When Britain (Sheffield) Ruled the Waves (or at least Afternoon Tea) — Nick Duggan — 1st July 2019

When is cut­lery not cut­lery? When it’s a fork or a spoon. Nick Duggan was impressed that the major­ity of his audi­ence knew that only some­thing that cuts can be defined as cut­lery. But then we are a Sheffield-based club, after all, and our mem­ber­ship includes three former Masters Cutler.

Even my Oxford English Reference Dictionary gets it wrong: “Cutlery / kɅtlərI / n. knives, forks and spoons for use at table,” they say.

Nick is an expert on all things made in Sheffield, and two days later would be lead­ing us on a tour of the Hawley Tool Collection, of which he is cur­ator (see Visits). But for this talk he was con­cen­trat­ing on his own col­lec­tion of Sheffield-made cut­lery, flat­ware and hol­lowware.

Out to impress the neigh­bours!

Nick’s quest for the best examples moved up a notch when he retired and had a busi­ness idea of put­ting Sheffield cut­lery into frames, with a his­tory of the maker. “This proved quite pop­u­lar, and I star­ted to search for cut­lery in antique mar­kets and on eBay,” he explained.

The latter is pretty stag­ger­ing — search ‘Sheffield cut­lery’ and you get over 1,000 items at any time, search ‘vin­tage cut­lery’ and it’s over 3,000.

I star­ted to real­ise the vast range of items made by a huge number of Sheffield cut­lers. Over 1,000 com­pan­ies are doc­u­mented in Geoffrey Tweedale’s dir­ect­ory [Sheffield Tool Manufacturers 1740–2018] and some indi­vidual man­u­fac­tur­ers had product ranges of over 5,000 items. The Walker & Hall trade cata­logue alone has over 300 dif­fer­ent cruet sets.”

Sardine tongs, Henry Wilkinson.

So, no short­age of objects to look out for. Nick’s per­sonal favour­ite item was the sardine tongs made by Henry Wilkinson, like sugar tongs but with ‘blades’ in the shape of the fish. Nick showed us lots of other items for eating fish — he wondered how they kept it fresh in the days before fridges — such as large serv­ers for whole trout or salmon, and highly dec­or­ated fish knives and forks per­haps used only on Friday.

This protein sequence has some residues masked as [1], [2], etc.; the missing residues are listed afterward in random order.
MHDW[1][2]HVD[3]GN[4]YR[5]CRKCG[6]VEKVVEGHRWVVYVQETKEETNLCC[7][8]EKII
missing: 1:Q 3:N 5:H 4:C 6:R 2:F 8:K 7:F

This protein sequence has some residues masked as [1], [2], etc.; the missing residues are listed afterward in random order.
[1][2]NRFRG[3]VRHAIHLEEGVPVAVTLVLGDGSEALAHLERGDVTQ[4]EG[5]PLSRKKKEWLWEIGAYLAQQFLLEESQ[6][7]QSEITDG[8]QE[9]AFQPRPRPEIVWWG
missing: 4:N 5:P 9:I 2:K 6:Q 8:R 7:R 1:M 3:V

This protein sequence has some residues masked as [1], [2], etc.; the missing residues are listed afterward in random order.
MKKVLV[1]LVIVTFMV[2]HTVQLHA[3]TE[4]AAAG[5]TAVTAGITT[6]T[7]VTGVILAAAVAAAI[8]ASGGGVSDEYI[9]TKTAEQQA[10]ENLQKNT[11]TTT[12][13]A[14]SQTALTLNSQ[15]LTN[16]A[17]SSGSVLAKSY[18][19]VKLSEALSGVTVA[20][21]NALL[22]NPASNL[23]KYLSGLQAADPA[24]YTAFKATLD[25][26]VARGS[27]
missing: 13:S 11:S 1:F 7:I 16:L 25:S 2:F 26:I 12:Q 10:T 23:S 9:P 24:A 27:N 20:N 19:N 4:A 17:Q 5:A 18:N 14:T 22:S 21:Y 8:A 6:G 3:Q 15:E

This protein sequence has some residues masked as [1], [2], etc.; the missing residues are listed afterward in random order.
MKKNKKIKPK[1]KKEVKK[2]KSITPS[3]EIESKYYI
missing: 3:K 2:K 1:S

A lot of these pieces would have been for the higher end of the market. “It’s amaz­ing that some of the spe­cial­ist items were only used when the fruit or veget­able was in season, such as asparagus tongs or straw­berry forks.”

Serving up.

Nick showed us three-pronged forks to serve bread and five-pronged forks for fish and sardines. Oyster forks, with the maker’s mark Allen & Darwin, would have been used in a well-to-do house­hold, as would the cham­pagne syphon and a gigot for hold­ing a leg of lamb.

Buttering up!

Among the more unusual items was a knife that was over 300 years old.

The Victorians loved sugar, and sugar sifters, and we saw a sugar scuttle that would have had a prom­in­ent place on the table.

The mys­tery object. Nobody guessed it was a spoon warmer.

But nobody guessed Nick’s last mys­tery object, which was a shell shaped spoon warmer.

 

 

 

 

The earli­est men­tion of cut­lery man­u­fac­ture in Sheffield was 1297, and in its heyday there were more than 1,650 firms. Silver plate (EPNS) was inven­ted in 1841 and the scale of the industry was such that by 1851 there were 12,000 people employed, making it the largest group of cut­lers in the world. Peak pro­duc­tion and export was reached between 1890 and 1914.